We have a bunch of programmers spread across several studios who collaborate on the same codebase. So good organization is necessary. We use Subversion to version our code which is a pretty standard solution these days as it offers a simple centralized architecture that is easy to manage. We use several branches for the development. Our main dev branch is used for common day-to-day work and bug fixes and it's the branch that is used to create dev builds that are uploaded to Steam every day. We have special branches for stable and profile builds and when we are working on larger and potentially dangerous features, like a certain not-yet-announced gear mechanic that will simplify weapon manipulation, we use separate branches as well.

Apart from the programmers talking to each other regularly, we use Crucible for doing peer code reviews. Crucible is part of the Jira suite that we use to power our information system and it integrates nicely with our bug tracker, source code repository, and automated build system. Code reviews are a really great tool that encourage learning among team members and help us avoid many mistakes and bugs before the commits even reach QA.

The last line of defense is held by our automated build system. We create regular internal builds every hour that check for possible errors in the source code and run a limited set of automated tests. If a build fails responsible developers are notified immediately. Our nightly builds then run an extended set of automated tests that check correct behavior of the game as a whole.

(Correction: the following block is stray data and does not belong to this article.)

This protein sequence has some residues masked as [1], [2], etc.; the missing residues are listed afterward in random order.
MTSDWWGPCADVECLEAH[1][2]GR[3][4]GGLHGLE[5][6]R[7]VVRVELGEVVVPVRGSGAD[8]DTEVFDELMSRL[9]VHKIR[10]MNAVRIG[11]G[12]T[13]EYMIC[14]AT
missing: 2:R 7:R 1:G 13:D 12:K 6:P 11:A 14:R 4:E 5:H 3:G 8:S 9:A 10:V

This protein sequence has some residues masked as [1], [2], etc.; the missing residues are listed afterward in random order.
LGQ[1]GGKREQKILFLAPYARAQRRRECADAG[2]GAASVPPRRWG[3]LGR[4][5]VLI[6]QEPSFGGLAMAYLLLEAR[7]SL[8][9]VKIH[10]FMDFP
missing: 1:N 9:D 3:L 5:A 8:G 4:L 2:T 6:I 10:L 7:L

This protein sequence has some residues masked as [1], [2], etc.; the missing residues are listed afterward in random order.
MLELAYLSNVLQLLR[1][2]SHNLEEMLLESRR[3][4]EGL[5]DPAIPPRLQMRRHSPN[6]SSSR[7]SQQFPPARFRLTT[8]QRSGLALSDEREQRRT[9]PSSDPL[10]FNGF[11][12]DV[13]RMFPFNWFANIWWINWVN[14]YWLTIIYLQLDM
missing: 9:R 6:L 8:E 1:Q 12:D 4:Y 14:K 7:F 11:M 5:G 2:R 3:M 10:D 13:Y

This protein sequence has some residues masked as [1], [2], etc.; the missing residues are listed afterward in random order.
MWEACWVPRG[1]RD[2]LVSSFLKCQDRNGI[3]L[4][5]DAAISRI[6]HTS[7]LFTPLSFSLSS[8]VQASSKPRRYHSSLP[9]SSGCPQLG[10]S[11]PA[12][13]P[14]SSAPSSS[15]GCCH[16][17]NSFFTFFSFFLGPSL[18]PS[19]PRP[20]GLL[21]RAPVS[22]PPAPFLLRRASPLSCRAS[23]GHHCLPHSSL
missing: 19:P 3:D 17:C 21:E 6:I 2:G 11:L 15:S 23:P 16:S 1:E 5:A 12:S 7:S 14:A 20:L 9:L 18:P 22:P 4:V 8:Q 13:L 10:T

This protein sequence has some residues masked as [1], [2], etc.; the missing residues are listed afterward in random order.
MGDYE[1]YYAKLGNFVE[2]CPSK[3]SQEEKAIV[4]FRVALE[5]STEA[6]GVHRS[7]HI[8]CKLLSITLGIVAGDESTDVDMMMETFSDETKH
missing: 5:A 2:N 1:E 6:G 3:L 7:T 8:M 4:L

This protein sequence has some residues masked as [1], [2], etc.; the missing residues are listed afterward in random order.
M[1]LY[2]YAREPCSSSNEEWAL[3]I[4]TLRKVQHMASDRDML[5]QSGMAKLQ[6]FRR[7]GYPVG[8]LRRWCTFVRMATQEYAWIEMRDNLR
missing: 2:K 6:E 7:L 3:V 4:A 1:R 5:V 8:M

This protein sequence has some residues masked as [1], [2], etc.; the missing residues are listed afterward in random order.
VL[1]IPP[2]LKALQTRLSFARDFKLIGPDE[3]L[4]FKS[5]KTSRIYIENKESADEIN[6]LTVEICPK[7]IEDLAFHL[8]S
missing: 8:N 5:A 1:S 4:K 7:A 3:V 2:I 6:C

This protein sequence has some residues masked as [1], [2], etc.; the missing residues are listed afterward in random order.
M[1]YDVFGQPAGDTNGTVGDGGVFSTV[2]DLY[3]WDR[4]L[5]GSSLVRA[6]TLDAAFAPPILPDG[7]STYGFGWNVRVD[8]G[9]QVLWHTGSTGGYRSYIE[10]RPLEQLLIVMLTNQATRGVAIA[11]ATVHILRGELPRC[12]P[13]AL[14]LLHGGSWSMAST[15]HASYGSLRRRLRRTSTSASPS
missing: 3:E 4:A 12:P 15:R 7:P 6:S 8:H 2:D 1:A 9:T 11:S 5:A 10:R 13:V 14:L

Do you work with hardware partners, and what does it do for us / them?

Yes, we do work with hardware partners. Arma 3 uses PhysX for its physics simulation and NVIDIA has been most helpful when we have encountered a problem that we were not able to solve on our own. With AMD, we have closely co-operated on graphics optimizations and new rendering features. One of the results of this co-operation is the integration of a more efficient ambient occlusion algorithm called HDAO. We have also worked with Intel on further improving our graphics renderer and optimizing it both for integrated and dedicated graphics cards. Thanks to this co-operation, we now offer a better post-process anti-aliasing algorithm called CMAA.

We have also received samples of Steam Machines from Valve and Oculus Rift from Oculus VR and we are analyzing how best we can utilize these technologies in our future games.

And what aspects of your work do you find the most challenging? And what makes it the most rewarding?

The most challenging thing about coding Arma 3 is managing its complexity. The engine and especially the game has been evolving for many years now and it contains a lot of features that interact with each other. So whenever we are implementing a new feature, we have to make sure it interacts with all other parts of the game correctly, it doesn't break existing behavior, we have to make sure the AI understands the feature as well, and we need to ensure proper network synchronization. When all of this is done, the feature has to be tested and perhaps iterated so that a desired level of quality is achieved. All of this can make even a small change in the game a rather time consuming task.